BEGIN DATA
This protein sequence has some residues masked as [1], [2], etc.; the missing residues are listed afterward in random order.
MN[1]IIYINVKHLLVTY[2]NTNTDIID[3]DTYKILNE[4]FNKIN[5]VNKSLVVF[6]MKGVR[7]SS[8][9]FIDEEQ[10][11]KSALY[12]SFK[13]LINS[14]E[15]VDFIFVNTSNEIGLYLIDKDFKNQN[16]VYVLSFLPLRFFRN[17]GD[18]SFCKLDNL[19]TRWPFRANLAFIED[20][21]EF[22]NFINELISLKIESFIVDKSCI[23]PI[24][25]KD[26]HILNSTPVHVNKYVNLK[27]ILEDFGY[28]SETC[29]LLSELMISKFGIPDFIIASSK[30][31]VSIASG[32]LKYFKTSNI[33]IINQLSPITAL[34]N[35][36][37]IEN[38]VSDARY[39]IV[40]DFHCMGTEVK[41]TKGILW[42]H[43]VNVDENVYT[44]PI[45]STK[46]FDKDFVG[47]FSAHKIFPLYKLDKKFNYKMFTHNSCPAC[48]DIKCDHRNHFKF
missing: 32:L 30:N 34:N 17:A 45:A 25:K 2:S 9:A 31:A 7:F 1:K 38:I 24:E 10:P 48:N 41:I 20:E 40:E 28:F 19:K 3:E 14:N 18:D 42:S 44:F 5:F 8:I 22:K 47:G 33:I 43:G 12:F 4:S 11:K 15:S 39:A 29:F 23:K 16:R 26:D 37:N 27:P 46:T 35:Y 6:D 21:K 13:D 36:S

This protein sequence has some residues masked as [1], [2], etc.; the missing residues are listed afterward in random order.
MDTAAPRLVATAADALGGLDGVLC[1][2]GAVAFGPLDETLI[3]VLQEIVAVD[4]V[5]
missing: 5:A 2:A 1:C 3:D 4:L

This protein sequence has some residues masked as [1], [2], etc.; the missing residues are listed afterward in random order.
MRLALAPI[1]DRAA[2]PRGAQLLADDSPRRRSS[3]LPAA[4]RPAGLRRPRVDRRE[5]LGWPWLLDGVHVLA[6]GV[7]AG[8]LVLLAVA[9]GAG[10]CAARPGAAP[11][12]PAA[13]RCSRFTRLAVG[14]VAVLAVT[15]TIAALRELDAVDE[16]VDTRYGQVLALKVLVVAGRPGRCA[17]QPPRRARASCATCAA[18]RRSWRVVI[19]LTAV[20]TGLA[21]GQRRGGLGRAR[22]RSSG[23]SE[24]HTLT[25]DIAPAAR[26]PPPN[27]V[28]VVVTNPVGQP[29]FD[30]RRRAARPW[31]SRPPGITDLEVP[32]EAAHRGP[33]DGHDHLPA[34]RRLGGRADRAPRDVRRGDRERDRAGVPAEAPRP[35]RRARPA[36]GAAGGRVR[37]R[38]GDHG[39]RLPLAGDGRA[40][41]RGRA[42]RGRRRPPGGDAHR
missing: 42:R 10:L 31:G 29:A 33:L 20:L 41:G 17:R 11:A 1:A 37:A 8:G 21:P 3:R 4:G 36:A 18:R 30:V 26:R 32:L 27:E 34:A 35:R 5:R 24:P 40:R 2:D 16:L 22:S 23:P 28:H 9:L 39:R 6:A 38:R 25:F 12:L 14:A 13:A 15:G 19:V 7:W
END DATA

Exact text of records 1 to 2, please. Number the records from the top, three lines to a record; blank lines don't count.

This protein sequence has some residues masked as [1], [2], etc.; the missing residues are listed afterward in random order.
MN[1]IIYINVKHLLVTY[2]NTNTDIID[3]DTYKILNE[4]FNKIN[5]VNKSLVVF[6]MKGVR[7]SS[8][9]FIDEEQ[10][11]KSALY[12]SFK[13]LINS[14]E[15]VDFIFVNTSNEIGLYLIDKDFKNQN[16]VYVLSFLPLRFFRN[17]GD[18]SFCKLDNL[19]TRWPFRANLAFIED[20][21]EF[22]NFINELISLKIESFIVDKSCI[23]PI[24][25]KD[26]HILNSTPVHVNKYVNLK[27]ILEDFGY[28]SETC[29]LLSELMISKFGIPDFIIASSK[30][31]VSIASG[32]LKYFKTSNI[33]IINQLSPITAL[34]N[35][36][37]IEN[38]VSDARY[39]IV[40]DFHCMGTEVK[41]TKGILW[42]H[43]VNVDENVYT[44]PI[45]STK[46]FDKDFVG[47]FSAHKIFPLYKLDKKFNYKMFTHNSCPAC[48]DIKCDHRNHFKF
missing: 32:L 30:N 34:N 17:A 45:A 25:K 2:S 9:A 31:A 7:F 1:K 38:I 24:E 10:P 48:N 41:I 20:E 40:E 28:F 19:K 3:E 14:N 18:D 42:S 44:F 5:F 8:I 22:K 47:G 33:I 43:G 12:F 4:S 11:K 15:S 39:A 29:F 23:K 16:R 26:D 37:N 27:P 46:T 35:Y 6:D 21:K 13:D 36:S

This protein sequence has some residues masked as [1], [2], etc.; the missing residues are listed afterward in random order.
MDTAAPRLVATAADALGGLDGVLC[1][2]GAVAFGPLDETLI[3]VLQEIVAVD[4]V[5]
missing: 5:A 2:A 1:C 3:D 4:L